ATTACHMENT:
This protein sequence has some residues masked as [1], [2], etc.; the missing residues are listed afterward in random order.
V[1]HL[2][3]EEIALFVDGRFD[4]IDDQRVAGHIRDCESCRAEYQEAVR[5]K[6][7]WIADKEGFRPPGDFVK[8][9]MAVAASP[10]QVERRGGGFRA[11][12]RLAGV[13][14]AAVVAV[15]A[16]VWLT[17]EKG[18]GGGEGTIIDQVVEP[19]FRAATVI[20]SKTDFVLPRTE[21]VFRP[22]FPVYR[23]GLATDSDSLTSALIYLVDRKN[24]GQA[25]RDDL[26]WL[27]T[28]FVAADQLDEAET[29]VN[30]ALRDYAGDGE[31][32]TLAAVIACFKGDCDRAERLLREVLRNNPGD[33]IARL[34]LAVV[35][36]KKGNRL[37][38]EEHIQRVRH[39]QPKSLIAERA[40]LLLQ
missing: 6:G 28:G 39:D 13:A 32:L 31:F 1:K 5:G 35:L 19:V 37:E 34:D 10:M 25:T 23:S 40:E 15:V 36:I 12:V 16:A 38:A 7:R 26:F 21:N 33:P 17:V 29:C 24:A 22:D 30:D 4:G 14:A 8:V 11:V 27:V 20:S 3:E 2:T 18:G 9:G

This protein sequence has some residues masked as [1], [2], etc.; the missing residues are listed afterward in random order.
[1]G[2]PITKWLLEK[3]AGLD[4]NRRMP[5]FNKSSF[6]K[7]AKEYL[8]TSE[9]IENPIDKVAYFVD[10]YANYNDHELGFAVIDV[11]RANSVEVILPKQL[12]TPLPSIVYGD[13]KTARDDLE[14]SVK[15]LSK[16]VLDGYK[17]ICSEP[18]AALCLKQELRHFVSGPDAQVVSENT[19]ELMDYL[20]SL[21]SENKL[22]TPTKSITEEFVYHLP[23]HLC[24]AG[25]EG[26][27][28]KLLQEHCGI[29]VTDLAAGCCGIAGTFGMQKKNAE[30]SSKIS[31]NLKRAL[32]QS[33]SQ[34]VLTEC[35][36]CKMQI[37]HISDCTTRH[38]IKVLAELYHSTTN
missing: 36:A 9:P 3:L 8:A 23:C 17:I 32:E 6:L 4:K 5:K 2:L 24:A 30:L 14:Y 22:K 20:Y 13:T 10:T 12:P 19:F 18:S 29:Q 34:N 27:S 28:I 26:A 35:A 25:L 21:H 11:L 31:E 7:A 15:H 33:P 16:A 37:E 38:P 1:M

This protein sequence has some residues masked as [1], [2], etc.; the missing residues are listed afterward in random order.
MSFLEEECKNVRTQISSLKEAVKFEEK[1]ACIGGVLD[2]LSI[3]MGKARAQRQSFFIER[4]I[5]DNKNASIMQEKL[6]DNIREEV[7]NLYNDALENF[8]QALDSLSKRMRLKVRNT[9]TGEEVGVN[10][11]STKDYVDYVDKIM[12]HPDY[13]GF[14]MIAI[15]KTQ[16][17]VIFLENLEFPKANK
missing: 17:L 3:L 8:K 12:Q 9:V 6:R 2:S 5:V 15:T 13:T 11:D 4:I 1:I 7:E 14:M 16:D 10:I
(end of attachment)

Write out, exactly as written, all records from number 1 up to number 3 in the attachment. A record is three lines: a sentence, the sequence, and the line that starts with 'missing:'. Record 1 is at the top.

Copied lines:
This protein sequence has some residues masked as [1], [2], etc.; the missing residues are listed afterward in random order.
V[1]HL[2][3]EEIALFVDGRFD[4]IDDQRVAGHIRDCESCRAEYQEAVR[5]K[6][7]WIADKEGFRPPGDFVK[8][9]MAVAASP[10]QVERRGGGFRA[11][12]RLAGV[13][14]AAVVAV[15]A[16]VWLT[17]EKG[18]GGGEGTIIDQVVEP[19]FRAATVI[20]SKTDFVLPRTE[21]VFRP[22]FPVYR[23]GLATDSDSLTSALIYLVDRKN[24]GQA[25]RDDL[26]WL[27]T[28]FVAADQLDEAET[29]VN[30]ALRDYAGDGE[31][32]TLAAVIACFKGDCDRAERLLREVLRNNPGD[33]IARL[34]LAVV[35][36]KKGNRL[37][38]EEHIQRVRH[39]QPKSLIAERA[40]LLLQ
missing: 6:G 28:G 39:D 13:A 32:L 31:F 1:K 5:G 35:L 19:V 37:E 34:D 10:M 25:T 23:S 40:E 15:V 36:I 12:V 16:A 38:A 7:R 26:F 21:N 33:P 17:V 29:C 24:A 22:D 30:D 4:G 14:A 8:V 11:V 27:V 20:S 3:E 2:T 18:G 9:G

This protein sequence has some residues masked as [1], [2], etc.; the missing residues are listed afterward in random order.
[1]G[2]PITKWLLEK[3]AGLD[4]NRRMP[5]FNKSSF[6]K[7]AKEYL[8]TSE[9]IENPIDKVAYFVD[10]YANYNDHELGFAVIDV[11]RANSVEVILPKQL[12]TPLPSIVYGD[13]KTARDDLE[14]SVK[15]LSK[16]VLDGYK[17]ICSEP[18]AALCLKQELRHFVSGPDAQVVSENT[19]ELMDYL[20]SL[21]SENKL[22]TPTKSITEEFVYHLP[23]HLC[24]AG[25]EG[26][27][28]KLLQEHCGI[29]VTDLAAGCCGIAGTFGMQKKNAE[30]SSKIS[31]NLKRAL[32]QS[33]SQ[34]VLTEC[35][36]CKMQI[37]HISDCTTRH[38]IKVLAELYHSTTN
missing: 36:A 9:P 3:L 8:A 23:C 17:I 32:E 6:L 4:K 5:K 2:L 24:A 30:L 14:Y 22:K 20:Y 13:T 10:T 12:P 19:F 18:S 29:Q 34:N 27:S 28:I 26:A 35:A 25:L 21:H 11:L 31:E 7:A 15:H 33:P 16:A 37:E 38:P 1:M

This protein sequence has some residues masked as [1], [2], etc.; the missing residues are listed afterward in random order.
MSFLEEECKNVRTQISSLKEAVKFEEK[1]ACIGGVLD[2]LSI[3]MGKARAQRQSFFIER[4]I[5]DNKNASIMQEKL[6]DNIREEV[7]NLYNDALENF[8]QALDSLSKRMRLKVRNT[9]TGEEVGVN[10][11]STKDYVDYVDKIM[12]HPDY[13]GF[14]MIAI[15]KTQ[16][17]VIFLENLEFPKANK
missing: 17:L 3:L 8:K 12:Q 9:V 6:R 2:S 5:V 15:T 13:T 11:D 4:I 1:I 7:E 14:M 16:D 10:I